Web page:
Daraio Research Group Caltech



Daraio's lab is primarily interested in:
  • Developing a physical understanding of how stress propagates in nonlinear, ordered and disordered solid media at length scales ranging from nanometers to meters.
  • Studing the fundamental connections between structure and function in different physical domains (temperature sensitivity, electrical conductivity, etc.).
  • Exploiting this understanding for the creation of new materials and devices for engineering applications ranging from optomechanics to shock absorption.
To achieve these goals, our research takes advantage of nonlinearities in local material interactions (e.g., Hertzian contact interactions between particles or nonlinear interactions between nanostructures) to create novel systems and new materials with unprecedented global properties. These materials are composite systems in which typically basis elements that interact are arranged in well-defined geometries, such that the aggregate system as a whole exhibits properties that are not usually found in natural systems and can be exploited in engineering applications. Our work is primarily experimental, but it is informed by numerical and analytical studies, which serve as a guide in metamaterial construction and validation of their properties.

Mechanical Metamaterials

We design and test materials with unprecedented mechanical properties, by selecting constitutive materials with a tailored structural geometry. This allows us, for example, to create new acoustic metamaterials to control structural vibration and sound, and novel mechanical actuators for autonomous, soft robotics.


Bilal, O. R., Foehr, A., Daraio, C. "Bistable metamaterial for switching and cascading elastic vibrations", Proceedings of the National Academy of Sciences, doi: 10.1073/pnas.1618314114, 2017 (PDF)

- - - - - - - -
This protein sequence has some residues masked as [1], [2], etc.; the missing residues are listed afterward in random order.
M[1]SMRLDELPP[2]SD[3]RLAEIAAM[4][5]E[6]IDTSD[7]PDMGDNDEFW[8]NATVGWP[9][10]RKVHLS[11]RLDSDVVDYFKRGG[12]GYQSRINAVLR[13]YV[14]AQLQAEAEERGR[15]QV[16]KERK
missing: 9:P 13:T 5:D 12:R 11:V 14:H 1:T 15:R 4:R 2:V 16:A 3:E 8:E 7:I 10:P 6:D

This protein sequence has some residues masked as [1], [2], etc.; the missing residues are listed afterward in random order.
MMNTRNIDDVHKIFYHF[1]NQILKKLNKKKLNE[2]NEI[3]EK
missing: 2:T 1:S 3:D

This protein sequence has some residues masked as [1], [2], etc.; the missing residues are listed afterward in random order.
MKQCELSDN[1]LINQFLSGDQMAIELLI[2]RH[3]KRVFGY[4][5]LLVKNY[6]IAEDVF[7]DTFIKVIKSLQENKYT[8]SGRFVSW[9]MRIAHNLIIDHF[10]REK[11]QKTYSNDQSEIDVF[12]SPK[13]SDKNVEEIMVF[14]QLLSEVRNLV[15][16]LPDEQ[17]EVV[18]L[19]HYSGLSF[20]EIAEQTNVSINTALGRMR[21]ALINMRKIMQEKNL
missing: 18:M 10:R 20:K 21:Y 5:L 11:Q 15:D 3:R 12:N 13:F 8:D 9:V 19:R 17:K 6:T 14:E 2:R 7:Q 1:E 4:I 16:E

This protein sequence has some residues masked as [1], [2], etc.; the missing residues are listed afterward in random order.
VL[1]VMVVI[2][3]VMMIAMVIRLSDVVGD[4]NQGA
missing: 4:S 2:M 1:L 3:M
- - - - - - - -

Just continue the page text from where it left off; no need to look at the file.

Matlack, K. H., Bauhofer, A., Krödel, S., Palermo,A., Daraio, C. "Composite 3D-printed metastructures for low-frequency and broadband vibration absorption", Proceedings of the National Academy of Sciences 113, 8386-8390, 2016 (PDF)

Biology and

bacteria trap
We are interested in exploring how cells interact with structured 3D materials. For example, we study how bacteria can be mechanically confined in 3D spaces, and how cardiomyocites and endothelial cells respond to different mechanical environments.


Di Giacomo, R., Krödel, S., Maresca, B., Benzoni, P., Rusconi, R., Stocker, R., Daraio, C. "Deployable micro-traps to sequester motile bacteria", Scientific Reports 7, 2017 (PDF)
Schumacher, C.; Bickel, B.; Marschner, S.; Rys, J., Gross, M.; Daraio, C. Microstructures to Control Elasticity in 3D Printing, Proceedings of ACM SIGGRAPH (Los Angeles, USA, August 9-13, 2015), ACM Transactions on Graphics, vol. 34, no. 4, pp. 136:1-136:13 (PDF)


We fabricate new materials that extract active ingredients from complex biological cells. This allows us to directly capitalize on nature’s own ability to synthesize structures with multifunctional properties. The diversity of plant species offers many opportunities to design, fabricate and test materials for engineering applications.


Di Giacomo, R., Bonanomi, L., Costanza, V., Maresca, B., Daraio, C. "Biomimetic temperature-sensing layer for artificial skin", Science Robotics 2, 3, 2017 (PDF)
Di Giacomo, R; Daraio, C.; Maresca, B. "Plant nanobionic materials with a giant temperature response mediated by pectin-Ca2+", Proceedings of the National Academy of Sciences, 112, 4541, 2015 (PDF)